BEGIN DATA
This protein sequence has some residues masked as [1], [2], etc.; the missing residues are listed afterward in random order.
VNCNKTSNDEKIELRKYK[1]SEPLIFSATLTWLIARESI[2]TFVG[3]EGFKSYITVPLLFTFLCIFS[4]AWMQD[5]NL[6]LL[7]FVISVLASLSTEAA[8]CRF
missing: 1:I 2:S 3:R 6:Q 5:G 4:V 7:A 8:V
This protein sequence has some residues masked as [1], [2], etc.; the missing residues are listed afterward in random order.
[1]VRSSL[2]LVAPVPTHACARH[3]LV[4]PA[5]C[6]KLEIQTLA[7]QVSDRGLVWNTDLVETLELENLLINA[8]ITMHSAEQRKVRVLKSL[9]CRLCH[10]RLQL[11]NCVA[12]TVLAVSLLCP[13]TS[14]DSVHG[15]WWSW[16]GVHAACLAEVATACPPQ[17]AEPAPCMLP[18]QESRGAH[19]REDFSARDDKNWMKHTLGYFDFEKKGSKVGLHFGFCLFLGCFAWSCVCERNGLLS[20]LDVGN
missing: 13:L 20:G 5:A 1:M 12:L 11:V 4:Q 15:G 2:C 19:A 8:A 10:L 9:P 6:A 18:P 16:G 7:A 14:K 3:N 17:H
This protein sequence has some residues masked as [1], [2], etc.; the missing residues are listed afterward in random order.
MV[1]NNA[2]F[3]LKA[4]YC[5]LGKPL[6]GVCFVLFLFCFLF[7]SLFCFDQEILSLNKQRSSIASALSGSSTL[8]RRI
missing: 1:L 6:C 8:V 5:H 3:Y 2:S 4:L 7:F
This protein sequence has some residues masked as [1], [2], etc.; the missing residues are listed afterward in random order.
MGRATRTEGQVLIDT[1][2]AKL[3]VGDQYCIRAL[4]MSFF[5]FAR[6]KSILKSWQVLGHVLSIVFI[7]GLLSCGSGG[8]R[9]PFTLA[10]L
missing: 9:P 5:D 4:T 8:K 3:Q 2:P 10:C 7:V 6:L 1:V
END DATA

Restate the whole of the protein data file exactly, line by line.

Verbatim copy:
This protein sequence has some residues masked as [1], [2], etc.; the missing residues are listed afterward in random order.
VNCNKTSNDEKIELRKYK[1]SEPLIFSATLTWLIARESI[2]TFVG[3]EGFKSYITVPLLFTFLCIFS[4]AWMQD[5]NL[6]LL[7]FVISVLASLSTEAA[8]CRF
missing: 1:I 2:S 3:R 6:Q 5:G 4:V 7:A 8:V
This protein sequence has some residues masked as [1], [2], etc.; the missing residues are listed afterward in random order.
[1]VRSSL[2]LVAPVPTHACARH[3]LV[4]PA[5]C[6]KLEIQTLA[7]QVSDRGLVWNTDLVETLELENLLINA[8]ITMHSAEQRKVRVLKSL[9]CRLCH[10]RLQL[11]NCVA[12]TVLAVSLLCP[13]TS[14]DSVHG[15]WWSW[16]GVHAACLAEVATACPPQ[17]AEPAPCMLP[18]QESRGAH[19]REDFSARDDKNWMKHTLGYFDFEKKGSKVGLHFGFCLFLGCFAWSCVCERNGLLS[20]LDVGN
missing: 13:L 20:G 5:A 1:M 12:L 11:V 4:Q 15:G 2:C 19:A 8:A 10:L 9:P 6:A 18:P 16:G 7:A 14:K 3:N 17:H
This protein sequence has some residues masked as [1], [2], etc.; the missing residues are listed afterward in random order.
MV[1]NNA[2]F[3]LKA[4]YC[5]LGKPL[6]GVCFVLFLFCFLF[7]SLFCFDQEILSLNKQRSSIASALSGSSTL[8]RRI
missing: 1:L 6:C 8:V 5:H 3:Y 2:S 4:L 7:F
This protein sequence has some residues masked as [1], [2], etc.; the missing residues are listed afterward in random order.
MGRATRTEGQVLIDT[1][2]AKL[3]VGDQYCIRAL[4]MSFF[5]FAR[6]KSILKSWQVLGHVLSIVFI[7]GLLSCGSGG[8]R[9]PFTLA[10]L
missing: 9:P 5:D 4:T 8:K 3:Q 2:P 10:C 7:V 6:L 1:V